Every analyst is asked to produce actionable insights. It’s an expression of this sentiment: “please don’t give me one more inscrutable report with charts, I just want insights on what to do!”.
Here’s the good news: this is a sign of a curious organization, one that wants to learn from data. But, insights aren’t magical items conjured by analysts wielding sql. In this post, I want to talk about a few foundational pieces that enable a strong data or insights-driven culture.
- First, calculating metrics is insufficient. Reports, dashboards, executive or business reviews all contain a hodgepodge of measurements, which reflect what has already happened, and knowing they have happened is not inherently insightful. Besides, metric aggregations deal in sums and averages, which are not insightful either. Embracing segmentation as a first class citizen in the tooling, in the org-wide discussions, in presentations, this is a key evolutionary step. This will result in a desire to slice and cut the data constantly many ways - to disaggregate into component parts, to understand drivers, and to confirm or reject hypotheses.
Some of this work may seem excessive, even wasteful at times, but it is important culturally to establish a perpetual state of dissatisfaction with aggregate metrics and aggregate thinking in general.
- Second, a metric is not an island. There are systemic connections that need to be deeply understood and internalized. A simple example is the often inverse relationship between increasing top-of-the-funnel metrics and downstream retention metrics in any growth equation.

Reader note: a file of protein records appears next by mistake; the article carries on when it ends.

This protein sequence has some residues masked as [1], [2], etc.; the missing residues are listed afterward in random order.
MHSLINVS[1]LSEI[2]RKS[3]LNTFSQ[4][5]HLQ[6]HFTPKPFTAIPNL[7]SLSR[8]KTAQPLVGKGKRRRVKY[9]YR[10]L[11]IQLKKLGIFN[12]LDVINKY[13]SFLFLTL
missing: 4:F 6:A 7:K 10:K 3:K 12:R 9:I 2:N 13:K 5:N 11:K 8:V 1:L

- Thirdly, combining the power of metric disaggregations and metric connections, we need to constantly reshape and rebuild aggregated models of how the business processes work, and what the levers are. There are equations present in all parts of the business - in growth, whether it’s sales or marketing, in operations, in service teams, and especially in finance. Being able to distill the analytical work into higher-level models of business processes and controllable levers, input and output variables to be simplistic, enables action.
And finally, taking action is crucial in an insight-driven culture. If you don’t do anything, then the analytics can only capture is what is already underway - which may be the result of actions taken months ago, or even years ago! It is relatively easier to convert actions into insights than the other way round. So, a bias to action is a very good thing.
In summary, there are four ways in which we can evolve away from the stalemate of having hundreds of reports and business functions still demanding insights - segmentation and dis-aggregation, understanding metric connections, re-aggregation and an understanding of levers, and finally taking action, which completes the loop.
And yes, we absolutely need to evolve the tooling to support this cultural evolution.